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Torben G. Andersen, the Nathan S. and Mary P. Sharp Professor of Finance at Kellogg

Prof. Torben Andersen

Kellogg School finance scholar Torben Andersen elected to Econometric Society

Prestigious appointment to international economic theory body latest honor for Kellogg asset pricing and volatility expert

By Matt Golosinski

12/15/2008 - Kellogg School finance professor Torben G. Andersen has been elected a fellow of The Econometric Society, an elite professional body composed of global economic experts.

The society, which was founded in 1930 and is dedicated to promoting study whose aim is the unification of theoretical and empirical quantitative approaches to economic problems, also publishes the leading journal Econometrica. In addition, the society publishes a monograph series and hosts scientific conferences worldwide.

Current society fellows, numbering nearly 450, vote to introduce a handful of new fellows each year. Andersen, the Nathan S. and Mary P. Sharp Professor of Finance at Kellogg, was one of only 15 scholars named to the society in 2008.

“It is a real honor for me to have been elected fellow of The Econometric Society,” said Andersen, who joined Kellogg in 1991. “It reflects a vote among the existing fellows of the society — a global group of exceptionally renowned and accomplished scholars — so I consider it a truly flattering and humbling recognition of my research conducted at Kellogg over a period spanning more than 15 years.”

A widely published Kellogg professor whose expertise includes the study of asset pricing, empirical finance and volatility fluctuation modeling, Andersen expressed pleasure that his appointment to the society could also help embellish the Kellogg School’s research profile even more broadly.

“It’s important that Kellogg faculty be seen as naturally belonging to the most select groups of scholars within their professional research disciplines,” Andersen said. “This is a vital part of the school’s long-term intellectual reputation and branding.”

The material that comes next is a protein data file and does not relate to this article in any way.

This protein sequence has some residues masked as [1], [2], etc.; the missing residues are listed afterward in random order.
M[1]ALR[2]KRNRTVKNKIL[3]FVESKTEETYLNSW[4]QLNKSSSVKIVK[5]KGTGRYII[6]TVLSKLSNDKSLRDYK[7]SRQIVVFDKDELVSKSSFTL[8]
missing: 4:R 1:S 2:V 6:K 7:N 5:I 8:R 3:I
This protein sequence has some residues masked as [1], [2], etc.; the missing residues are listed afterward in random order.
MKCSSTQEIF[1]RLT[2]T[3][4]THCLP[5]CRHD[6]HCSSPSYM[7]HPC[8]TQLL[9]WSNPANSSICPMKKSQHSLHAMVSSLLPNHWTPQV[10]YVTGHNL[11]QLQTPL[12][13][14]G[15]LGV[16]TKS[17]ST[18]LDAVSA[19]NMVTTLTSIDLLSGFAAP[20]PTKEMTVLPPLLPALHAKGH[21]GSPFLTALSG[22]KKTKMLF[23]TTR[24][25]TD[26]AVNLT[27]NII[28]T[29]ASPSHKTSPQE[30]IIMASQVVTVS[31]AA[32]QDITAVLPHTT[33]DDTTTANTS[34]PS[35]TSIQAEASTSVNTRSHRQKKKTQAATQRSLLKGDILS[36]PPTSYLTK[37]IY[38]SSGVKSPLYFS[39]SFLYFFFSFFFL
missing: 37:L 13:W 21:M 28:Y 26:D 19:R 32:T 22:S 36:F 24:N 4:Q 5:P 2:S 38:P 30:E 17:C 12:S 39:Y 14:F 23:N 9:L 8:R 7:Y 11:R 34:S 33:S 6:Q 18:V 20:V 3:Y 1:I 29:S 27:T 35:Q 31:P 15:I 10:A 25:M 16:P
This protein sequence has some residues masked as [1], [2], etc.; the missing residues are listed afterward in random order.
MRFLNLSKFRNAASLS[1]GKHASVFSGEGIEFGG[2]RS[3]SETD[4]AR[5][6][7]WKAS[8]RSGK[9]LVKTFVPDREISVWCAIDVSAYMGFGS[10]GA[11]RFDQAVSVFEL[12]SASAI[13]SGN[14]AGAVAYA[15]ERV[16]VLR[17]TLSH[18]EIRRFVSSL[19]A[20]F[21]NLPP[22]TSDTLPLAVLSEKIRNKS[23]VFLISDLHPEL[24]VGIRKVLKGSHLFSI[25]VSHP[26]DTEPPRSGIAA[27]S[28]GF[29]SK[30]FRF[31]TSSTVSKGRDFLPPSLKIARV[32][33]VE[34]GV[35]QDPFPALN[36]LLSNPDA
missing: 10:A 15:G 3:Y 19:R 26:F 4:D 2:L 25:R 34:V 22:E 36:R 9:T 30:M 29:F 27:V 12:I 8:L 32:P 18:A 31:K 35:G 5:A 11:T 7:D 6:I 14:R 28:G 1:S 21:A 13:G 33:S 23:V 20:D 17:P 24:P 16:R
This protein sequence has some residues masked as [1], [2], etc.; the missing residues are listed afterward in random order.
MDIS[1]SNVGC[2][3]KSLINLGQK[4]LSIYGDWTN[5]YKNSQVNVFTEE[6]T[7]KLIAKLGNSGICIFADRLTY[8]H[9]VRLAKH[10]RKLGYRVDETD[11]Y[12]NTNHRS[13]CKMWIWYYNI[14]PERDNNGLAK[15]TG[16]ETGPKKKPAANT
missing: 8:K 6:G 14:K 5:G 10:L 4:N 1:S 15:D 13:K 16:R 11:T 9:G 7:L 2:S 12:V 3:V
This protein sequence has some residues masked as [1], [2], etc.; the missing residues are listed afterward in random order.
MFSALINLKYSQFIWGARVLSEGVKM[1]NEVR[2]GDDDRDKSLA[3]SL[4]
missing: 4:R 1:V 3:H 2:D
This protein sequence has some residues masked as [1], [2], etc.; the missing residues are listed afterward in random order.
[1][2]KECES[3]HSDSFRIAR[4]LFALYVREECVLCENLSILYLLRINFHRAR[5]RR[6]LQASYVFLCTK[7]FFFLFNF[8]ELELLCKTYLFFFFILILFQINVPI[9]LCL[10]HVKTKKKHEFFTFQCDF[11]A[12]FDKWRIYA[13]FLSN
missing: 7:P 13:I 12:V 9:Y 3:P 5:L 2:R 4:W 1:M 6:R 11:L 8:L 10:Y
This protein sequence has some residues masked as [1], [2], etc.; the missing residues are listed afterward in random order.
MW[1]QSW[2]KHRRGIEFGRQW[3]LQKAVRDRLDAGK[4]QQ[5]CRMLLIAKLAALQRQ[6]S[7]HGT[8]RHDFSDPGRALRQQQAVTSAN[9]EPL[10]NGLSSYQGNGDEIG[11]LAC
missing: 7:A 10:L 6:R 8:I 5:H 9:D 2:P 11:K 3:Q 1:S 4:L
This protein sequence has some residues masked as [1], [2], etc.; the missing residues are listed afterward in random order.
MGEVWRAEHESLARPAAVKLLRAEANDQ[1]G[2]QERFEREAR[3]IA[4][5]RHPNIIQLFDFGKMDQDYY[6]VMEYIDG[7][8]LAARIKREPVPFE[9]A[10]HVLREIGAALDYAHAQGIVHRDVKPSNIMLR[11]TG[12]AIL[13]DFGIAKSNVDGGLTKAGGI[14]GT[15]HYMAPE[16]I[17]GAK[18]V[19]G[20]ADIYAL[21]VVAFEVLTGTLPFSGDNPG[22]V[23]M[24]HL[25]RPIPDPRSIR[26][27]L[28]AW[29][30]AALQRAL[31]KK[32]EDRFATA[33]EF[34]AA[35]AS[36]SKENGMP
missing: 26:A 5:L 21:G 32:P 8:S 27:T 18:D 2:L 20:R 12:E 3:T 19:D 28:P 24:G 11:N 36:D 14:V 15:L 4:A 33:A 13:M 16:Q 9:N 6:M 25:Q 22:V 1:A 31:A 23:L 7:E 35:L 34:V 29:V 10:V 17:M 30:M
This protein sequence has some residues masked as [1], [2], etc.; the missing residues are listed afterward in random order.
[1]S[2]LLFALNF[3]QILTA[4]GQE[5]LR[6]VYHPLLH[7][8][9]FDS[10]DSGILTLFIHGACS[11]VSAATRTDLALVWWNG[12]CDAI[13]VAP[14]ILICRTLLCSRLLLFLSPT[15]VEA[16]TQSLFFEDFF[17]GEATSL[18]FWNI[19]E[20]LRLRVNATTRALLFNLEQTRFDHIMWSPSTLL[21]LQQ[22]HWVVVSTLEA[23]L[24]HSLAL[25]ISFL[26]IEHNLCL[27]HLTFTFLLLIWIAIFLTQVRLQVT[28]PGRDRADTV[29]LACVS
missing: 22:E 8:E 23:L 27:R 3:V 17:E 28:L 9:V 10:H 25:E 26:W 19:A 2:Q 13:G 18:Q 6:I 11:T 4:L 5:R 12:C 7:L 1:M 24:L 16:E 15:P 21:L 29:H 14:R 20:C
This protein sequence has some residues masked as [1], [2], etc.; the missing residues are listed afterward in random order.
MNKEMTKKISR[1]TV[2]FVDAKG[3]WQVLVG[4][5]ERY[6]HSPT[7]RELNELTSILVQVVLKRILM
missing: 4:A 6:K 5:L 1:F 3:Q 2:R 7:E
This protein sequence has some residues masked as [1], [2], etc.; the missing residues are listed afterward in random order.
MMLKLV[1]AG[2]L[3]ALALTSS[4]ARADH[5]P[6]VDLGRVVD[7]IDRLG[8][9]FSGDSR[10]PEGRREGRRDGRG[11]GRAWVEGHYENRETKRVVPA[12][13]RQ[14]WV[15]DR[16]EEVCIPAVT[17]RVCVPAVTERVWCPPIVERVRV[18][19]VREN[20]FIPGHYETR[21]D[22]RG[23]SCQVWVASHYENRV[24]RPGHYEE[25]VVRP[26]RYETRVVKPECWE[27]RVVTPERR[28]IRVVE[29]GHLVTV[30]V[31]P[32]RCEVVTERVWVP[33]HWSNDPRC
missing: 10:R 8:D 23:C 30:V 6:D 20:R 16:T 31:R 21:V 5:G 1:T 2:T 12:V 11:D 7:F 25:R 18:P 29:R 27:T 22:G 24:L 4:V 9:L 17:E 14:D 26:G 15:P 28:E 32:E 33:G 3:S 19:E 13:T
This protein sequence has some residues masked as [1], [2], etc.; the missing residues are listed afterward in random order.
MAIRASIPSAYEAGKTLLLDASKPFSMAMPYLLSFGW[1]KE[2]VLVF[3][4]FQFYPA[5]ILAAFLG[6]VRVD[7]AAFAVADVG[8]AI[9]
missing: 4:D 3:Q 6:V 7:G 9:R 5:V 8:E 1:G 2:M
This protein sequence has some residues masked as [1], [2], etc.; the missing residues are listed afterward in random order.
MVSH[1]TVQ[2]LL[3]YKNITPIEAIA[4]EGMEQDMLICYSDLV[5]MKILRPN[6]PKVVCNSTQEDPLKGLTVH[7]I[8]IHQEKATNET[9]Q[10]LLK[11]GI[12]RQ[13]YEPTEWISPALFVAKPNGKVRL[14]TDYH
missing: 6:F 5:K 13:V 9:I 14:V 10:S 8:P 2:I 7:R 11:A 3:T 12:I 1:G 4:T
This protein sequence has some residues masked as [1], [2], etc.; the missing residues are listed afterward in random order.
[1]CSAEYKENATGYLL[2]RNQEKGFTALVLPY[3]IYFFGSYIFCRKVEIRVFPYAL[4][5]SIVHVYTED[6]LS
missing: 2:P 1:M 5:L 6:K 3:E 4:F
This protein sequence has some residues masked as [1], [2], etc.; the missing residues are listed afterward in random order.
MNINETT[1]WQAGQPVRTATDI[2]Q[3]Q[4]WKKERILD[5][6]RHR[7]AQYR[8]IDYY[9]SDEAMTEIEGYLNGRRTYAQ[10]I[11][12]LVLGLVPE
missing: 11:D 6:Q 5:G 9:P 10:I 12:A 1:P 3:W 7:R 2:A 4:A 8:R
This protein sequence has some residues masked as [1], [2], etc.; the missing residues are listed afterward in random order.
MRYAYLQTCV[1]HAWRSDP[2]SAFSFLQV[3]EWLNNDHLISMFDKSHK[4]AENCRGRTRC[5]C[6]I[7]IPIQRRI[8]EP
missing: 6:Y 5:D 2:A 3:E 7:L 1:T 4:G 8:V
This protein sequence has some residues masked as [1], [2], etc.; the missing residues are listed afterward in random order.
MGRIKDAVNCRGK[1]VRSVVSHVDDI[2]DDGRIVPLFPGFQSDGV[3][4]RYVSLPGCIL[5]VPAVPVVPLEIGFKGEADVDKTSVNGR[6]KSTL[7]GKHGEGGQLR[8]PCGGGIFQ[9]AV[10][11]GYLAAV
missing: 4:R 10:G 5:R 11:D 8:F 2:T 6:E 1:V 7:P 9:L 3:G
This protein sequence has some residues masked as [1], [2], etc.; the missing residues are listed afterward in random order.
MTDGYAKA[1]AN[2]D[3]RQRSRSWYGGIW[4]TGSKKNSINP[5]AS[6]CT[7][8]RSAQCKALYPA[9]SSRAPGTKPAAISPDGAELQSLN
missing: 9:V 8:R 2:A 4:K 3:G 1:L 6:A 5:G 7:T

He also noted that his work, which is concerned with issues such as the research frontier of financial economics and econometrics, often is based on analysis using “high-frequency (tick-by-tick) financial return data.” As such, this cutting-edge work is typically not yet reflected in standard business texts, according to Andersen. Still, he said that the implications of this research are already garnering attention.

“A few topics have started to show up in introductory characterizations of financial markets, including the intraday volatility patterns across the trading day, the immediate impact of news announcements on financial prices and the use of high-frequency data based volatility measures for portfolio and risk management,” Andersen said. “As research in this area evolves, I anticipate it will command even more attention in regular business and finance text books.”

In addition to his teaching and research, Andersen is director of the Kellogg School’s International Business & Markets Program and Research Center. He is also a research fellow of the National Bureau of Economic Research and an international fellow of the Center for Research in Econometric Analysis of Economic Time Series in Aarhus, Denmark.

Andersen’s work has centered on the modeling of volatility fluctuations in financial returns with applications to asset and derivatives pricing, portfolio selection and the term structure of interest rates. His current work explores the use of large data sets of very-high-frequency data for volatility forecasting, portfolio choice and risk management. He has received grants from the National Science Foundation, the Sloan Foundation and the Institute for Quantitative Research in Finance (the Q-Group). He has been a member of the editorial board of various journals, including the Journal of Finance, Review of Financial Studies, Econometric Theory, Journal of Business and Economic Statistics, and Management Science.

Professor Andersen has served as a consultant to the Stafford Trading Group, various Federal Reserve Banks, universities and other organizations. He received his doctorate in economics from Yale University.